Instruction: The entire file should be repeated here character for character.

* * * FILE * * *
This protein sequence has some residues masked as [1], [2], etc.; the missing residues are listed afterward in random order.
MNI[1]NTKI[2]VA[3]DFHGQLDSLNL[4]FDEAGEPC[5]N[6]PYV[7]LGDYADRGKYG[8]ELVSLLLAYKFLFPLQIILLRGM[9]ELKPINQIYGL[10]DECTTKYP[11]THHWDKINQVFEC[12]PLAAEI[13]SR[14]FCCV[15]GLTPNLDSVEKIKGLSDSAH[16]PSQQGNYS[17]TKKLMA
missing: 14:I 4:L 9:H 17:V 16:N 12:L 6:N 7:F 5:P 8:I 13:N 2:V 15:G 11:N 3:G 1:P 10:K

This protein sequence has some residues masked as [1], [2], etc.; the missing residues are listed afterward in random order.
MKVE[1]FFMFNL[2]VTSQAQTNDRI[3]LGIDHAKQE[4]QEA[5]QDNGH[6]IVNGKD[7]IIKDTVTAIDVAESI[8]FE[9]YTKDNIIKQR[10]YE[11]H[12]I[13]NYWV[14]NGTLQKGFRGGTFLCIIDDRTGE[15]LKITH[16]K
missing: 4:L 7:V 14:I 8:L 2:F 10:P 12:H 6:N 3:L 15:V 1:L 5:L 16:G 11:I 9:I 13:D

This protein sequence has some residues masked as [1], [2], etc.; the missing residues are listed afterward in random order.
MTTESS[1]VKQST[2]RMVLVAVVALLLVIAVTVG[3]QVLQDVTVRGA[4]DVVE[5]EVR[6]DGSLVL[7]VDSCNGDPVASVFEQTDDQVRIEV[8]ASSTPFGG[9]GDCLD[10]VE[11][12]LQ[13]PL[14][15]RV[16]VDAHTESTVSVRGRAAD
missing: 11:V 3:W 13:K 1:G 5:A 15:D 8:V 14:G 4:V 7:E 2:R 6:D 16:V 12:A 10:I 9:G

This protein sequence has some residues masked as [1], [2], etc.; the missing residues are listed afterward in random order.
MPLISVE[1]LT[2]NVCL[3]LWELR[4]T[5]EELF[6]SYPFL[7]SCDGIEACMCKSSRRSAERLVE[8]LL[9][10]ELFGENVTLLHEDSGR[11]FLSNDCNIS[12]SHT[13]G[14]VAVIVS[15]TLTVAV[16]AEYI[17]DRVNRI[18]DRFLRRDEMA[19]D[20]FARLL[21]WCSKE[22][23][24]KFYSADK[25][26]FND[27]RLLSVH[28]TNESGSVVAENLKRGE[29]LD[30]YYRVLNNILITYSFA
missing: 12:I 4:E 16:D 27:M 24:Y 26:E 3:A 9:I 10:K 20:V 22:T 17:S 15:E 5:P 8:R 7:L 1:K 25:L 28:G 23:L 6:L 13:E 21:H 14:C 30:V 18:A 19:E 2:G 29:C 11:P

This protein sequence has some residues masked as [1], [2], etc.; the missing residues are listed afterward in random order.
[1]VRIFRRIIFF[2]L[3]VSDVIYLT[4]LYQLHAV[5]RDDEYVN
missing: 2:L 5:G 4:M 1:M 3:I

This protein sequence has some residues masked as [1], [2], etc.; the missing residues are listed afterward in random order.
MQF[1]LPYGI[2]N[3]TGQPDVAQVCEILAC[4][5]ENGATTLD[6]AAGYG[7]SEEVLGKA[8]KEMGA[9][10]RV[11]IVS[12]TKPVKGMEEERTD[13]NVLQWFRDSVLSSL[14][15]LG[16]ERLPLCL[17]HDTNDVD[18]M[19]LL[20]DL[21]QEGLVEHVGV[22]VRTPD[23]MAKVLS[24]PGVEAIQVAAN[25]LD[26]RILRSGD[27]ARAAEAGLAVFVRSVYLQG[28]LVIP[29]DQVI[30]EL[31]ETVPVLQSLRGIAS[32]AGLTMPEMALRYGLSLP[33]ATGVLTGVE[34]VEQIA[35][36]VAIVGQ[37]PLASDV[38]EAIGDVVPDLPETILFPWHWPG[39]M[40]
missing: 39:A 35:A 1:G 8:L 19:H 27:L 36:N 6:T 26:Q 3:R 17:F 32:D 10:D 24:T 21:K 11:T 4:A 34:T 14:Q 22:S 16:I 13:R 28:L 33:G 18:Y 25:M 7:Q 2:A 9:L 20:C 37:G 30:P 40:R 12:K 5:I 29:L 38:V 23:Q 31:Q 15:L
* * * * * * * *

This protein sequence has some residues masked as [1], [2], etc.; the missing residues are listed afterward in random order.
MNI[1]NTKI[2]VA[3]DFHGQLDSLNL[4]FDEAGEPC[5]N[6]PYV[7]LGDYADRGKYG[8]ELVSLLLAYKFLFPLQIILLRGM[9]ELKPINQIYGL[10]DECTTKYP[11]THHWDKINQVFEC[12]PLAAEI[13]SR[14]FCCV[15]GLTPNLDSVEKIKGLSDSAH[16]PSQQGNYS[17]TKKLMA
missing: 14:I 4:L 9:H 17:V 16:N 12:L 6:N 7:F 5:P 8:I 13:N 2:V 15:G 11:N 3:G 1:P 10:K

This protein sequence has some residues masked as [1], [2], etc.; the missing residues are listed afterward in random order.
MKVE[1]FFMFNL[2]VTSQAQTNDRI[3]LGIDHAKQE[4]QEA[5]QDNGH[6]IVNGKD[7]IIKDTVTAIDVAESI[8]FE[9]YTKDNIIKQR[10]YE[11]H[12]I[13]NYWV[14]NGTLQKGFRGGTFLCIIDDRTGE[15]LKITH[16]K
missing: 4:L 7:V 14:I 8:L 2:F 10:P 12:H 6:N 3:L 15:V 1:L 5:L 16:G 11:I 9:I 13:D

This protein sequence has some residues masked as [1], [2], etc.; the missing residues are listed afterward in random order.
MTTESS[1]VKQST[2]RMVLVAVVALLLVIAVTVG[3]QVLQDVTVRGA[4]DVVE[5]EVR[6]DGSLVL[7]VDSCNGDPVASVFEQTDDQVRIEV[8]ASSTPFGG[9]GDCLD[10]VE[11][12]LQ[13]PL[14][15]RV[16]VDAHTESTVSVRGRAAD
missing: 11:V 3:W 13:K 1:G 5:A 15:D 8:V 14:G 4:V 7:E 2:R 6:D 16:V 12:A 10:I 9:G

This protein sequence has some residues masked as [1], [2], etc.; the missing residues are listed afterward in random order.
MPLISVE[1]LT[2]NVCL[3]LWELR[4]T[5]EELF[6]SYPFL[7]SCDGIEACMCKSSRRSAERLVE[8]LL[9][10]ELFGENVTLLHEDSGR[11]FLSNDCNIS[12]SHT[13]G[14]VAVIVS[15]TLTVAV[16]AEYI[17]DRVNRI[18]DRFLRRDEMA[19]D[20]FARLL[21]WCSKE[22][23][24]KFYSADK[25][26]FND[27]RLLSVH[28]TNESGSVVAENLKRGE[29]LD[30]YYRVLNNILITYSFA
missing: 12:I 4:E 16:D 27:M 24:Y 26:E 3:A 9:I 10:K 20:V 22:T 17:S 15:E 5:P 8:R 7:L 1:K 25:L 28:G 23:L 6:L 13:E 21:H 14:C 30:V 18:A 19:E 2:G 29:C 11:P

This protein sequence has some residues masked as [1], [2], etc.; the missing residues are listed afterward in random order.
[1]VRIFRRIIFF[2]L[3]VSDVIYLT[4]LYQLHAV[5]RDDEYVN
missing: 2:L 5:G 4:M 1:M 3:I

This protein sequence has some residues masked as [1], [2], etc.; the missing residues are listed afterward in random order.
MQF[1]LPYGI[2]N[3]TGQPDVAQVCEILAC[4][5]ENGATTLD[6]AAGYG[7]SEEVLGKA[8]KEMGA[9][10]RV[11]IVS[12]TKPVKGMEEERTD[13]NVLQWFRDSVLSSL[14][15]LG[16]ERLPLCL[17]HDTNDVD[18]M[19]LL[20]DL[21]QEGLVEHVGV[22]VRTPD[23]MAKVLS[24]PGVEAIQVAAN[25]LD[26]RILRSGD[27]ARAAEAGLAVFVRSVYLQG[28]LVIP[29]DQVI[30]EL[31]ETVPVLQSLRGIAS[32]AGLTMPEMALRYGLSLP[33]ATGVLTGVE[34]VEQIA[35][36]VAIVGQ[37]PLASDV[38]EAIGDVVPDLPETILFPWHWPG[39]M[40]
missing: 39:A 35:A 1:G 8:L 19:H 27:L 36:N 6:T 26:Q 3:R 17:F 32:D 10:D 24:T 21:K 11:T 4:A 34:T 14:Q 22:S 16:I 13:R 28:L 33:G 18:Y 25:M 7:Q 2:A 9:L 20:C 37:G 30:P 40:R 12:K 5:I 29:L 38:V 23:Q 31:Q 15:L